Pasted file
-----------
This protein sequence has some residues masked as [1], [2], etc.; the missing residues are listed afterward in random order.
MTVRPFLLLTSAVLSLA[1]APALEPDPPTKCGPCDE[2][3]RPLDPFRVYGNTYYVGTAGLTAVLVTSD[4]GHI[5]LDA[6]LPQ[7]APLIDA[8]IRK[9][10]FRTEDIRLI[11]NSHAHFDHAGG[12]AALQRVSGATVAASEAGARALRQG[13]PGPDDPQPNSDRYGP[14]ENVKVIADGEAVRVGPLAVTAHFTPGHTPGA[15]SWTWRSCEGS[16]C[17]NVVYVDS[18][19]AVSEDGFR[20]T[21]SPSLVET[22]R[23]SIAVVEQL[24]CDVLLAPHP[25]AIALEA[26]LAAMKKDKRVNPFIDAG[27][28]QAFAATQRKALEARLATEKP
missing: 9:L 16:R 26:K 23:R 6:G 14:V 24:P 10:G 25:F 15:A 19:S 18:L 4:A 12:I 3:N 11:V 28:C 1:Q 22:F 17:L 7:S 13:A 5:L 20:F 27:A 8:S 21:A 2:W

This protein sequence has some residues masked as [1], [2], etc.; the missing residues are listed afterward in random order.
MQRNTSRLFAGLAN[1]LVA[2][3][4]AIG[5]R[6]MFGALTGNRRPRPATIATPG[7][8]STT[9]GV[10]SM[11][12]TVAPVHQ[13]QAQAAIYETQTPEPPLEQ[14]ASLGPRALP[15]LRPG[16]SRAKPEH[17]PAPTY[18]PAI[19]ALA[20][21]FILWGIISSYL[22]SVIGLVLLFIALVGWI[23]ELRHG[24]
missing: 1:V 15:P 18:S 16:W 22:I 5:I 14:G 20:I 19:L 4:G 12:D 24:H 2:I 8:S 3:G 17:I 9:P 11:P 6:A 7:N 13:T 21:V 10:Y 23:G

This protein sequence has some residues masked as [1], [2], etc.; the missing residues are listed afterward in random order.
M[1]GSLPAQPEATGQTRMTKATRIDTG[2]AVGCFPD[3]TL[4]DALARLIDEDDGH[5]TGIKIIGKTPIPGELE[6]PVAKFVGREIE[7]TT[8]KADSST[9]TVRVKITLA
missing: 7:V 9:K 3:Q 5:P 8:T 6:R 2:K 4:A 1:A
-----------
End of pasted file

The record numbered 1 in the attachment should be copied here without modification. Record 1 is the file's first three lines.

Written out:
This protein sequence has some residues masked as [1], [2], etc.; the missing residues are listed afterward in random order.
MTVRPFLLLTSAVLSLA[1]APALEPDPPTKCGPCDE[2][3]RPLDPFRVYGNTYYVGTAGLTAVLVTSD[4]GHI[5]LDA[6]LPQ[7]APLIDA[8]IRK[9][10]FRTEDIRLI[11]NSHAHFDHAGG[12]AALQRVSGATVAASEAGARALRQG[13]PGPDDPQPNSDRYGP[14]ENVKVIADGEAVRVGPLAVTAHFTPGHTPGA[15]SWTWRSCEGS[16]C[17]NVVYVDS[18][19]AVSEDGFR[20]T[21]SPSLVET[22]R[23]SIAVVEQL[24]CDVLLAPHP[25]AIALEA[26]LAAMKKDKRVNPFIDAG[27][28]QAFAATQRKALEARLATEKP
missing: 9:L 16:R 26:K 23:R 6:G 14:V 24:P 10:G 25:F 15:A 19:S 18:L 4:A 12:I 3:N 11:V 28:C 1:Q 22:F 17:L 7:S 13:A 5:L 20:F 27:A 8:S 21:A 2:W